Callimachus (Καλλίμαχος: 310–240 BCE), of Libyan Greek origin, poet and scholar

Aristippus (Ἀρίστιππος), Socrates’ disciple, who there preached how to enjoy life pleasures “from all circumstances and how to control adversity and prosperity alike;”

Callimachus (Καλλίμαχος) who there had his birth and without whom the greatest Roman poets of the Latin golden age would never have existed (Catullus, Virgil, Tibullus and Propertius;)

Eratosthene
(Έρατοσθένης), also from Cyrene, the first scientist ever capable of exactly measuring the size and circumference of our planet.

Libya’s National Hero:
Omar Mukhtar, a Pious Man

Omar Mukhtar, Libya's great national hero

Omar Mukhtar, Libya’s great national hero, hanged by the Italians in 1931. “For nearly 20 years he led native resistance to Italian colonization.” Wikipedia. Also image via Wikipedia. Click to enlarge

In 1862 CE Omar al-Mukhtar had his birth in Cyrenaica as well (see picture above.)

Omar al-Mukhtar is Libya’s great national hero, a religious and pious man.

For 20 years he led an unrelenting anti-Italian resistance and when captured in 1931 (see picture below) his deep personality “had an impact on his Italian jailers, who later remarked upon his steadfastness” (English Wiki.)

Omar Mokhtar arrested by Italian Fascists

Omar Mokhtar arrested by the Italians in 1931. Click for file source

A sort of Nelson Mandela, one could say, with the difference that deep sage Omar didn’t make it.

It seems the Italians arrested Mukhtar’s court appointed defence lawyer, capitano Roberto Lontano, who took ‘too honestly’ his defence job, which suggests unfairness in Mukhtar’s trial.

“On September 16, 1931, Mukhtar, at the age of 73 years, was hanged before his followers” who were ALL prisoners in the concentration camp of Solluqon. The Italians hopes were that Libyan resistance would end with him.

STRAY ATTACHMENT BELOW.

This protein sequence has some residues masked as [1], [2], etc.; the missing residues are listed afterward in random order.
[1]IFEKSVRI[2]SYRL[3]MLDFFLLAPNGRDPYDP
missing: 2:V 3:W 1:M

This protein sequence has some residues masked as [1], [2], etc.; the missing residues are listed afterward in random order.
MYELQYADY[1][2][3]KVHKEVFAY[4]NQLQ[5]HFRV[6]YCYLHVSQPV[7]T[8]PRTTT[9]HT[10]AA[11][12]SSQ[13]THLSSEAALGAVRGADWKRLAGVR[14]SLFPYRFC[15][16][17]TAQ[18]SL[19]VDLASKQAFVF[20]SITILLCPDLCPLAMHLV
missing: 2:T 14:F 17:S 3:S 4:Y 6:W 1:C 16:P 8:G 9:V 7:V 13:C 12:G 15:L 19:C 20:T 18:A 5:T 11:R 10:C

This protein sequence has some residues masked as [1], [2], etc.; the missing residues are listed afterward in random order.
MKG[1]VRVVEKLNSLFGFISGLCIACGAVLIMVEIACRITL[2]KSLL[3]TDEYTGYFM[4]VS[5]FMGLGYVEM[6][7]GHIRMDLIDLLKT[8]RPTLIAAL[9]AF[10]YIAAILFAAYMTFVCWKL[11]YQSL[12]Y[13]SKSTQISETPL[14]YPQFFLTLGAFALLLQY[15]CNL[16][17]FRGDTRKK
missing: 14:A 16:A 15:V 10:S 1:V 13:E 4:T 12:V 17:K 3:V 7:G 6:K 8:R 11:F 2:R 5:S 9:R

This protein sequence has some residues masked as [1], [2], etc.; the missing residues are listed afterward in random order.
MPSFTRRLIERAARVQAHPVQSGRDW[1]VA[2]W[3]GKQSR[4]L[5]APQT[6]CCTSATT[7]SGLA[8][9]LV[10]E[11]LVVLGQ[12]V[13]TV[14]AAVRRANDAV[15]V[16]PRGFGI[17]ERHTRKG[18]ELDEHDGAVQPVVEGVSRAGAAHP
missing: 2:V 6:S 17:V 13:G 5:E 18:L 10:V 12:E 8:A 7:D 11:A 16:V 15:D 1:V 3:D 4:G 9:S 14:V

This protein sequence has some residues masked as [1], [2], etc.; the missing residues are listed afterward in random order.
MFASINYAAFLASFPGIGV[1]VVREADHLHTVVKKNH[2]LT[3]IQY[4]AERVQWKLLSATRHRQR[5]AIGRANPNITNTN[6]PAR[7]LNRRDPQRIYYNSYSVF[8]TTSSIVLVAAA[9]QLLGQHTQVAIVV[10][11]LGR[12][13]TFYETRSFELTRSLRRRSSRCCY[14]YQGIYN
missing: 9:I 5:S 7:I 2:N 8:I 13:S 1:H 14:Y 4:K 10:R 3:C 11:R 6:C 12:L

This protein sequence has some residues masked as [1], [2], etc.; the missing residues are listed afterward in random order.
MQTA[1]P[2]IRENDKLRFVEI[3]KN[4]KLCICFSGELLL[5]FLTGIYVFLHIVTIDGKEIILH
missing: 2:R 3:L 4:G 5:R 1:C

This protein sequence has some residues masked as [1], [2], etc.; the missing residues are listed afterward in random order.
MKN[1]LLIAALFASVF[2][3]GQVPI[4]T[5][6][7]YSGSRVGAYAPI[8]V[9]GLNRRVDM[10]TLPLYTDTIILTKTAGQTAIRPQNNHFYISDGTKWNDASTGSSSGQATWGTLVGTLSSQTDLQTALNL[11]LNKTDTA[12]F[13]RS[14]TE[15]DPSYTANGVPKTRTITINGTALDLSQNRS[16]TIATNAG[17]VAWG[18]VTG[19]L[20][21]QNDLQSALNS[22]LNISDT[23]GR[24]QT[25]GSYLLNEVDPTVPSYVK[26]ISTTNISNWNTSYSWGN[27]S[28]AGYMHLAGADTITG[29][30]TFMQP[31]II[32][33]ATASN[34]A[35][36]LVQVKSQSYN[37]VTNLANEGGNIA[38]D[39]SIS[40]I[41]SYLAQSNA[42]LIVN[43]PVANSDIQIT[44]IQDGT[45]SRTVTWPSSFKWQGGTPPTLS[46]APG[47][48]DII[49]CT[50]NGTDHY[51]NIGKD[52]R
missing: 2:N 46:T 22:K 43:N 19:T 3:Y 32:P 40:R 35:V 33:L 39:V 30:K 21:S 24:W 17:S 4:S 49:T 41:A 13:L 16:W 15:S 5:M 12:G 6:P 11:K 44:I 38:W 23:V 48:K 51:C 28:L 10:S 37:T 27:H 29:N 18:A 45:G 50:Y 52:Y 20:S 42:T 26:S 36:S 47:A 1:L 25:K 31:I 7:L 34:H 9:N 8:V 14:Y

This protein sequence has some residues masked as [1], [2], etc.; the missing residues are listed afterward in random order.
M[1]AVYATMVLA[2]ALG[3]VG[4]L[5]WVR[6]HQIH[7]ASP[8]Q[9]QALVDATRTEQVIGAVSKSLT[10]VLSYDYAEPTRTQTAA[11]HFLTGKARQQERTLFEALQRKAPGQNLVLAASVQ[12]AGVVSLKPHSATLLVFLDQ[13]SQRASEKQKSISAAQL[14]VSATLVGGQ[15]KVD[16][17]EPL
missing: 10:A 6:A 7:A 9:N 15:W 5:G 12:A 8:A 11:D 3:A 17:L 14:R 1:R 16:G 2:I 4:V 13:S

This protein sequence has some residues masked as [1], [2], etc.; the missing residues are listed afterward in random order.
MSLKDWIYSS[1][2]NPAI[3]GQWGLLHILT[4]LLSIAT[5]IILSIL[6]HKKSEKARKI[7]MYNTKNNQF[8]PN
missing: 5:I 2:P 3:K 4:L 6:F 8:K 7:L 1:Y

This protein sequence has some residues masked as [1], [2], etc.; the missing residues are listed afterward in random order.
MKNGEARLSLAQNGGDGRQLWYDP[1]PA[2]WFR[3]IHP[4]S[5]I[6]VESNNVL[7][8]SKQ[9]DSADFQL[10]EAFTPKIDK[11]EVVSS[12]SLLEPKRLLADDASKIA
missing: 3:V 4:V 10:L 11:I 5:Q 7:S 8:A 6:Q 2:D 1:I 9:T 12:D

Omar Mukhtar's hanging in the concentration camp of Solluqon

Omar Mukhtar’s hanging in the concentration camp of Solluqon

Before dying Omar uttered this Qur’anic verse:

“To God we belong. To Him we shall return.”

“His final years – Wikipedia – were depicted in the movie Lion of the Desert (1981), starring Anthony Quinn, Oliver Reed, and Irene Papas. It was based on the struggles of Mukhtar against Italian commander Rodolfo Graziani‘s forces [Graziani born close to Rome was called 'the pacifier' by the Italians; the 'Butcher of Fezzan' by the Arabs.]

Italians were able to watch this film only a few years ago.

[The film may perhaps be watched here.]

Lion of the Desert DVD Cover. Click for attribution

PS. I don’t mean here that Italians were worse than any colonizer. I believe instead that every country follows the principles of Realpolitik which “focuses on considerations of power, not ideals, morals, or principles.”

Machiavelli laid the first rules of Realpolitik. It is high time I dedicate a post to this Renaissance Florentine btw, since too many people say: Realpolitik, ok, but Machiavelli, THAT is amoral stuff.

Which needs some clarifying I guess.

Benito Mussolini thought Mukhtar, the Desert Lion, was an obstacle to his colonial conquest. So he got rid of him.

I am not criticizing this [like I'm not criticizing Americans who stopped, no matter how, communism in Greece, Italy or Chile.]

I am criticizing colonialism.

ψ

Who is no sinner may start casting stones.

[to be continued: see next chapter]

PS. Rome and Italy are Mediterranean. Nothing like a wider picture on the South and East shores of such a sea may throw light in our opinion on the Arab Spring.

From this blog:

The Southern Shores of the Mediterranean

Mare Nostrum, Patriarchy, Omertà. 1

Mare Nostrum, Patriarchy, Omertà. 2

Permanences. Rome and Carthage

Love Words from Egypt

Echoes from the Mediterranean. Part 1


Echoes from the Mediterranean. Part 2

Folks of the Mediterranean Sea